Today is a day like any other day—the sun rose, the kids are off to school, and there is work to be done. But it’s also the three-year anniversary of Naomi’s death, so let’s pause the normal routines of our lives for a moment and reflect on what it means to die.
What happens when we die? Well, if the Bible is true, everyone will be judged by a perfectly holy God and found guilty of sin. We have rejected God, and so He will reject us by casting us into a place of eternal torment and suffering called hell. This final act of judgment will be fairest, most impartial sentence ever handed down by any judge ever. We will get exactly what we deserve—unless someone else loves us enough to die in our place.
Jesus did exactly that. He came to save the helpless and the lost. When He was crucified, he “became sin,” meaning He bore the full suffering of eternity in hell for all who believe. And when He rose from the dead, He proved that His love for His people is stronger than death and hell. He loves you, and all you need to do to avoid an eternity in hell is to accept the gift He has given and worship Him as your Lord. That message is what we call the gospel, or “good news.”
I believe that Naomi is in heaven with Jesus, and that I will see her again someday. I believe this because of the Scripture that says that the children of Christian believers are “holy”—that is, set apart as belonging to the covenant of grace. As we held her for the last time, we committed her to God’s care and keeping. I remember telling her as her life was slipping away, “Go and be with Jesus.” And I believe she did exactly that. I can only imagine her delight and surprise when she arrived in her true eternal home and met her Lord for the first time.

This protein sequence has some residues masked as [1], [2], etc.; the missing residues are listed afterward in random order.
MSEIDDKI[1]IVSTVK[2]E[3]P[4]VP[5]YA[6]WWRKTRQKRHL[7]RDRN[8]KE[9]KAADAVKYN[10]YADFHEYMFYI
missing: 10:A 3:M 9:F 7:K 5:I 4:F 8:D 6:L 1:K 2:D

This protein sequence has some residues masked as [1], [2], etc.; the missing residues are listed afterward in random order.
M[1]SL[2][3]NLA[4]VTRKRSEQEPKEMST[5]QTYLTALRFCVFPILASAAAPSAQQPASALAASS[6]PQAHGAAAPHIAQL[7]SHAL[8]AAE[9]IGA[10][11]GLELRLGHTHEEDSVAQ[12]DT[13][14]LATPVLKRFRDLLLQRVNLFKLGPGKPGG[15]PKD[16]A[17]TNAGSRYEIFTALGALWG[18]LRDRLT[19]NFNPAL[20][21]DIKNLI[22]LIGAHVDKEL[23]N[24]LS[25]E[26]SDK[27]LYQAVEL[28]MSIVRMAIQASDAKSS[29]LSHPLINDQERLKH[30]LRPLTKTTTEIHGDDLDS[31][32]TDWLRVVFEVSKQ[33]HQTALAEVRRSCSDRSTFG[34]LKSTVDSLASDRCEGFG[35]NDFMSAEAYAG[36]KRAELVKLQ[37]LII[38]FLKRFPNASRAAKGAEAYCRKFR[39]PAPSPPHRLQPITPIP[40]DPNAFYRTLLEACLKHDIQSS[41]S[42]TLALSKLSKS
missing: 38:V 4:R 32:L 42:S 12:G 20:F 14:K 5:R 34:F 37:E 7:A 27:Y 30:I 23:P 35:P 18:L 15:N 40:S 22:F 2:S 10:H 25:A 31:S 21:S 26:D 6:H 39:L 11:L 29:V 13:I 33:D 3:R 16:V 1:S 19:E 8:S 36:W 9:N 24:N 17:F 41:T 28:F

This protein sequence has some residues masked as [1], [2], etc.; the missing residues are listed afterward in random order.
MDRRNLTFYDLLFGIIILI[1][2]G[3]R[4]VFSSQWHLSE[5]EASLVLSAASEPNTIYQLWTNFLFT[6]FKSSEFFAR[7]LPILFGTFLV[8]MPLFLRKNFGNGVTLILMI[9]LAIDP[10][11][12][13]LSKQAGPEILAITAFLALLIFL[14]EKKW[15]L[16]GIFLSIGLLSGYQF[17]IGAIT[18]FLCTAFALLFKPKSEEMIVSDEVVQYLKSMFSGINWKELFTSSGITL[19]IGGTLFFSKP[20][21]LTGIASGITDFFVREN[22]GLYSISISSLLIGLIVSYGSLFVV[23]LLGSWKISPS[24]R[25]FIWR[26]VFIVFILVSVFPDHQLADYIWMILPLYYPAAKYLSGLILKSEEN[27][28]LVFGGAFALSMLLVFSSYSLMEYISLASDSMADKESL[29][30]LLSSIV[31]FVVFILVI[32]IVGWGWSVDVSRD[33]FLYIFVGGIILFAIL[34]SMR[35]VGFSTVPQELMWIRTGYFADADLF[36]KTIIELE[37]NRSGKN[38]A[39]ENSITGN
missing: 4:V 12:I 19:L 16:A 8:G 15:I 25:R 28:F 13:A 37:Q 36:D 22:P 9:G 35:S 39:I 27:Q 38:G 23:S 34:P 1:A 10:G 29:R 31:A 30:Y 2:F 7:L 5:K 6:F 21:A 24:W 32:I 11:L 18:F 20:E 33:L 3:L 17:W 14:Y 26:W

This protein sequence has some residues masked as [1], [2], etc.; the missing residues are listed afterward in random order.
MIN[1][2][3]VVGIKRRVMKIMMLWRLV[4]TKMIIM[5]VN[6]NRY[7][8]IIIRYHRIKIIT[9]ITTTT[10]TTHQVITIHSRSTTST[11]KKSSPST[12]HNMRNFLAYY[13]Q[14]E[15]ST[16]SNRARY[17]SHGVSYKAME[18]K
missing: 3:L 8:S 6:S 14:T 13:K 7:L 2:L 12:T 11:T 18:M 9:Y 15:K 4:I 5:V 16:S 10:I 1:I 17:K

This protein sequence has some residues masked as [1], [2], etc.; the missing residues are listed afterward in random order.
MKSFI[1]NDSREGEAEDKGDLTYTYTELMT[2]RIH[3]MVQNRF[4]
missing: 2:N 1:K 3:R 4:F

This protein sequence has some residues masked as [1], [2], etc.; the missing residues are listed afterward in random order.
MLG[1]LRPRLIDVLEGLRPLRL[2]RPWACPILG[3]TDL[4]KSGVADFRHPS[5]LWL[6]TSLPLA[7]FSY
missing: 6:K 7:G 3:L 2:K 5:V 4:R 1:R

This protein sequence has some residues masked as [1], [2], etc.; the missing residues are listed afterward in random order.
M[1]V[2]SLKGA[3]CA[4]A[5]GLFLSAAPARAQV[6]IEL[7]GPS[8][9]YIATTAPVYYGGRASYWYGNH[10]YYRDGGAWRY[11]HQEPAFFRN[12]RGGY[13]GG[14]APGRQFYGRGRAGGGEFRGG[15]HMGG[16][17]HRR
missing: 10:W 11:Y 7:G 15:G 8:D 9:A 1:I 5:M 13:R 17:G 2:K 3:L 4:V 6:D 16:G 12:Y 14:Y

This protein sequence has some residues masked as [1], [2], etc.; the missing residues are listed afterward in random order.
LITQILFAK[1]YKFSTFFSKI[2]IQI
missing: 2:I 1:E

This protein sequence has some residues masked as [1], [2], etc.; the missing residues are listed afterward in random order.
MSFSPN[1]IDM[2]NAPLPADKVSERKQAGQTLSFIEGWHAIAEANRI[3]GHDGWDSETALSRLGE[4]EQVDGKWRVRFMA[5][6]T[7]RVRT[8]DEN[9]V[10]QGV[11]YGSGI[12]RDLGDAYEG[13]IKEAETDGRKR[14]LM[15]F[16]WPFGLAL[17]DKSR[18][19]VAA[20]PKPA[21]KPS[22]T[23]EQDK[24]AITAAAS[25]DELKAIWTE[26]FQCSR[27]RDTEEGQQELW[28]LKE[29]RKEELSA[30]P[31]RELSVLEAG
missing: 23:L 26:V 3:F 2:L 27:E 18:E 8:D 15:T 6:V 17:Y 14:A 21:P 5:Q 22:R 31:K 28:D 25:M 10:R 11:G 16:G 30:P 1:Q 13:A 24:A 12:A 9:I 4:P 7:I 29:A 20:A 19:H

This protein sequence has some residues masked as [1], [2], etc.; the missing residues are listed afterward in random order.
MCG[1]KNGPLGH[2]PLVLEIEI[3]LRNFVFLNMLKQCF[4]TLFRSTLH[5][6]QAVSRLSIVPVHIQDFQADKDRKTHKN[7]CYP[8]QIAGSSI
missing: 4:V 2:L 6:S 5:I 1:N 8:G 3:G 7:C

But that’s only if the Bible is true. If the Bible is not true, then all my hope is in vain. There would be no meaning or purpose in Naomi’s short life and in all of the suffering that she had to endure. I know this because I grew up an atheist. I believed that human life was a fluke of random chemical reactions, and that ultimately there was no purpose in any of it. And let me tell you, there’s nothing more depressing than believing that your life is random, full of suffering, and pointless.
Naomi obviously did not have the cognitive faculties necessary to hear the gospel and accept Christ as her Lord. But we do. My three boys can’t ride our spiritual coattails forever; they will one day have to make their own decision to follow God (or reject Him). And the rest of us have a similar choice to make.
I believe that part of the reason Naomi was born was to point us to God. Will you turn to Him and be saved, or reject this message altogether and live your life surrounded by distractions? Don’t just remember Naomi as a sweet little baby who died for no reason. Get a Bible, and start reading it (the Gospel of John is a great place to start). If you do, and if you find God to be your Lord and Savior, I have a hunch that Naomi will be thrilled to meet you in heaven and learn that her short life was used by God to draw you to Him.
We can’t run from it forever—we’re going to die someday. And when we do, we can either spend eternity with God, or away from Him. Which one will you choose?
P.S. Have questions about any of this? Want to share something of your own? Drop me a comment or message me and I’ll do my best to give you an honest answer. Thanks for reading.